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Brady's 4 INTs are pretty familiar

Posted by Zuri Berry, Boston.com Staff  September 25, 2011 07:46 PM

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Despite 387 yards passing and four touchdowns, Tom Brady's four interceptions were a key part of the Patriots' 34-31 loss to the Bills. (Barry Chin / Globe Staff)

ORCHARD PARK, N.Y. -- The last time Tom Brady and the Patriots lost to the Buffalo Bills, Dan Brown’s “The Da Vinci Code” was No. 2 on the New York Times best seller’s list.
The Red Sox, playing the New York Yankees, dropped a 3-1 game in the Bronx.

In the US Open, Andy Roddick became a 21-year old Grand Slam champion.

Brady, on his way to a 14-2 season and his second Super Bowl victory, threw four interceptions. That was Sept. 7, 2003.

Flash forward to Sunday’s 34-31 loss to the Bills, Brady tossed four interceptions in the game, totaling as many interceptions he amassed all of last season. Brady now has five picks on the year. And despite 387 yards passing and four touchdowns, including numerous records broken, the Bills snapped a 15-game losing streak that was cause for celebration outside of Ralph Wilson Stadium in Orchard Park, N.Y.

“I think anytime you turn the ball over you definitely, especially in the situations we were in, it’s never good,” said Patriots receiver Wes Welker, whose 217 yards receiving was a franchise record and whose 16 receptions also tied a franchise record. “It’s never good for your psyche, it’s never good for the team and never good for scoring points. It’s definitely something we ultimately, all collectively, you know. It’s not just on Tom. It’s everybody getting on the same page and understanding that we’re in this together. And we all need to make plays and we’re all accountable for it.”

The Patriots had beaten the Bills handily over the past 8 years, including a 34-3 drubbing in December 2010. Brady in particular has been extremely successful against the Bills. He was 17-1 against the Bills before Sunday’s game, the only blemish being in 2003. He had compiled 39 touchdowns and only 12 interceptions while earning a 103.0 quarterback rating. But Sunday, he was befuddled.

There was the pass intended for Danny Woodhead out of the backfield that bounced out of the running back’s hands and was caught by the Bills’ Bryan Scott, who dove to nab it out of the air before it went out of bounds. Then there was Brady’s pass attempt to Chad Ochocinco deep over the middle of the field that Leodis McKelvin gobbled up in front of the receiver. And then in the fourth quarter, Brady eyeballed tight end Rob Gronkowski in the end zone, covered by two Bills defenders, which was picked off by Buffalo’s George Wilson. His last pick, he threw off of a Bills defender at the line of scrimmage that Buffalo’s Drayton Florence took back 27 yards for a touchdown.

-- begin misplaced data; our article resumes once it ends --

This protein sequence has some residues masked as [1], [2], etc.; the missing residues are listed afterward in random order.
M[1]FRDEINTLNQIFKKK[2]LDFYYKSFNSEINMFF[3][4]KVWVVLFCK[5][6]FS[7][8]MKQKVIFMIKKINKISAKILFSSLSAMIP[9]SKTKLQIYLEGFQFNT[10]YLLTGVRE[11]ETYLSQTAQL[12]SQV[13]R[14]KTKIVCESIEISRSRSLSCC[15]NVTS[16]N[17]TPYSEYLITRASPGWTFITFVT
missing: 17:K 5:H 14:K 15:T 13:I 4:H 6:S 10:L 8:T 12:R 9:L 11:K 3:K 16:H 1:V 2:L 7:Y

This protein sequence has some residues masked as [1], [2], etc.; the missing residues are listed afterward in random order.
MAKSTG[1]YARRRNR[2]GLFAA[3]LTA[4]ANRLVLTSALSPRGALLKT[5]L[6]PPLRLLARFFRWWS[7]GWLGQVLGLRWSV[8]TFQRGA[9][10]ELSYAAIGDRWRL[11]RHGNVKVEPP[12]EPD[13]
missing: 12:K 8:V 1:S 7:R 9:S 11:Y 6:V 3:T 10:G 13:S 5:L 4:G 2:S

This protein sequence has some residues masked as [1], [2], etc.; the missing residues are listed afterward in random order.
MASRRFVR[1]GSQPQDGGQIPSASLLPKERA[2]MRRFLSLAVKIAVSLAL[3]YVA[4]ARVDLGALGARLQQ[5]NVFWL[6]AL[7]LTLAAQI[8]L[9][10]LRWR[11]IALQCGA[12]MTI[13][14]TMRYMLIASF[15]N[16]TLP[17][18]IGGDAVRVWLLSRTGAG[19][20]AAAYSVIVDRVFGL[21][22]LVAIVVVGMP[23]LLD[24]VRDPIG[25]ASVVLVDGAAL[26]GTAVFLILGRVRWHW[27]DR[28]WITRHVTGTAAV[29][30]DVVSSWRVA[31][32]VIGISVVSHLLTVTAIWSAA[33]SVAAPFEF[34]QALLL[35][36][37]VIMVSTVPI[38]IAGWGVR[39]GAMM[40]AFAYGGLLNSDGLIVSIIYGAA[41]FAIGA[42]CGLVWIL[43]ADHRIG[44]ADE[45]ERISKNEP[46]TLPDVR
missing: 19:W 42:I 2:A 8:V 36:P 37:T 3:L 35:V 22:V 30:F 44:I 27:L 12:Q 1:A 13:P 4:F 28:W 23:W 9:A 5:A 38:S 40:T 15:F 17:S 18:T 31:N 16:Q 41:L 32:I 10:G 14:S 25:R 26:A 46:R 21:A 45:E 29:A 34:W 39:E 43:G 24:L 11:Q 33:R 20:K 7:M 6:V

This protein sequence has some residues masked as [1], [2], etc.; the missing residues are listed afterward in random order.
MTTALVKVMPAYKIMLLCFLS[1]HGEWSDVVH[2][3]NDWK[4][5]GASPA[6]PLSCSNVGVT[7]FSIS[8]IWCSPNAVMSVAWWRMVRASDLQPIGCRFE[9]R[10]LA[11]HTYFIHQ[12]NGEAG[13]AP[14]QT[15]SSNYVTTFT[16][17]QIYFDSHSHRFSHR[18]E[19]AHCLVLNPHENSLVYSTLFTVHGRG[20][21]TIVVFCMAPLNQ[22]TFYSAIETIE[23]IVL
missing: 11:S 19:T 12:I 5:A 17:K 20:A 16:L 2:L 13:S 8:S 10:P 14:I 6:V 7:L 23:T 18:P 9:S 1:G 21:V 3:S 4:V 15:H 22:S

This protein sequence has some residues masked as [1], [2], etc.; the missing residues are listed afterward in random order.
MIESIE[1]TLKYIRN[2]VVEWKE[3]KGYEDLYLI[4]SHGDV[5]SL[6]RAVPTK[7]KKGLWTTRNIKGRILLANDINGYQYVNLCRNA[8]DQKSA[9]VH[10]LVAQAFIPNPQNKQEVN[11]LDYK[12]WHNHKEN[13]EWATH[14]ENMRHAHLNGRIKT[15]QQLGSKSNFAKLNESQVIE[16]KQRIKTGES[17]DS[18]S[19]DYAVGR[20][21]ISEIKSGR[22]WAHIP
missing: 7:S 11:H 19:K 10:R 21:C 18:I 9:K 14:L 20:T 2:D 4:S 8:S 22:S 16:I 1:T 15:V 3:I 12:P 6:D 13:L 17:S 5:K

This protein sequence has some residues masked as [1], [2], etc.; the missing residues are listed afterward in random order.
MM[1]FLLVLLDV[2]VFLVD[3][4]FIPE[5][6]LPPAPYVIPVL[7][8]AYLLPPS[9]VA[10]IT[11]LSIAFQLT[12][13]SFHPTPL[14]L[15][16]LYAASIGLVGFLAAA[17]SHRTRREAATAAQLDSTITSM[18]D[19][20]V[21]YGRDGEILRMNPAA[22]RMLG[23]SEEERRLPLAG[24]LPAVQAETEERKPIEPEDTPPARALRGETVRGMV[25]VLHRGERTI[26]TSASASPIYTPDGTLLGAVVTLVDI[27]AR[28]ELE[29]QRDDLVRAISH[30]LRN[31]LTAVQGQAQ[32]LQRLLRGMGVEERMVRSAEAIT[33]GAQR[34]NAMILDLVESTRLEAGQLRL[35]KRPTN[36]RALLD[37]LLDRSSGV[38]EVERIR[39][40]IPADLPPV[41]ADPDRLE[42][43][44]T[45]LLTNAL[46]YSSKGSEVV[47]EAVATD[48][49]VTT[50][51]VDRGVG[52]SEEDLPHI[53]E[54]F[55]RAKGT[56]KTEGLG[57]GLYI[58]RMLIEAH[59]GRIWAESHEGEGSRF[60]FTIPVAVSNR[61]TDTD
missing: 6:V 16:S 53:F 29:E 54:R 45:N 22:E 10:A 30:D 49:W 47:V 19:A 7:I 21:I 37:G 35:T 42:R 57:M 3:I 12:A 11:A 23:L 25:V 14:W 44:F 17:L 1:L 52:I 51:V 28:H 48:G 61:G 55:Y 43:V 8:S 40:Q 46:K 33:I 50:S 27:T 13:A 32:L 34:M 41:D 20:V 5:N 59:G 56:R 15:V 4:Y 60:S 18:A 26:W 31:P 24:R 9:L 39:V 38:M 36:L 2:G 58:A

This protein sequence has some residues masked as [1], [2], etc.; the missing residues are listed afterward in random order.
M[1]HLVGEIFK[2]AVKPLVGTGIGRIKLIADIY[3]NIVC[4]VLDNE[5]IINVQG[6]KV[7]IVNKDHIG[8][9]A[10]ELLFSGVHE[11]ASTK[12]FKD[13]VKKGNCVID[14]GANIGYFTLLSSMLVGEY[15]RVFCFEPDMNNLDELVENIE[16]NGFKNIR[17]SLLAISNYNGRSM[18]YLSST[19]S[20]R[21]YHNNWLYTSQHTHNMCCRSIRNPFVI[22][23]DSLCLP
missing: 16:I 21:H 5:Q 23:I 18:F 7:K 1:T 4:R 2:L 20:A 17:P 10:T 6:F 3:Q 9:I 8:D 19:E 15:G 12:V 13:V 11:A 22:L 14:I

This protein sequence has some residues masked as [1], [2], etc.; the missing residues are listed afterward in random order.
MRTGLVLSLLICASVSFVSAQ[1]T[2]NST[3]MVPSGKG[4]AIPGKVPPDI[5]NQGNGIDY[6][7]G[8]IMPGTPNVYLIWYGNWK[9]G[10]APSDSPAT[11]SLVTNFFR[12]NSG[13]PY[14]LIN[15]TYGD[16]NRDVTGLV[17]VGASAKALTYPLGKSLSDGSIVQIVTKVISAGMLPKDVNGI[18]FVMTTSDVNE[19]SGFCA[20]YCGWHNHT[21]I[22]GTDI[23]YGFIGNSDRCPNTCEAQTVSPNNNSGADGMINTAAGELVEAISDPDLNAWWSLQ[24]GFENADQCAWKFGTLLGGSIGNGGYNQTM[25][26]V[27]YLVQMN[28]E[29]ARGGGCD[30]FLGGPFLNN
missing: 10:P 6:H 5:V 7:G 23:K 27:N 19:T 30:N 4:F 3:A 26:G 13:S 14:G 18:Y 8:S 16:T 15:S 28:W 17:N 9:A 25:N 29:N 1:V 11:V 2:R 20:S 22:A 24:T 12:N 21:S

“I’ve got to wait and see the tape, but [McKelvin] made a good play,” Brady said. “With receivers, some days you catch them, some days you drop them. With quarterbacks, some days it’s a touchdown and some days it’s an interception. It’s just a part of playing football.

“It’s football. It’s a few plays here or there,” he said. “We’ve been on the other end of that before, too. You’ve got to play for 60 minutes. You’ve got to keep your foot on the gas pedal and play mistake free. We certainly didn’t do that. [We had] too many turnovers, too many penalties, too many scoring opportunities that we missed. That’s why we lost the game.”

And despite the penalties and turnovers, Brady notched a few more records as a Patriot and in the NFL. His 387 yards gave him the most for an NFL quarterback through the first three games of a season with 1,327 and most ever in a three-game stretch. He’s on pace for 7,077 yards and 59 touchdowns.

This loss may not sit well with the future Hall of Famer right now, but he’s looking at the big picture.

“It’s one loss and it’s a long season,” Brady said. “We’ll go back to work and see if we can play better next week.”

Zuri Berry can be reached at zberry@boston.com. You can follow him on Twitter @zuriberry.

News, analysis and commentary from Boston.com's staff writers and contributors, including Zuri Berry and Erik Frenz.

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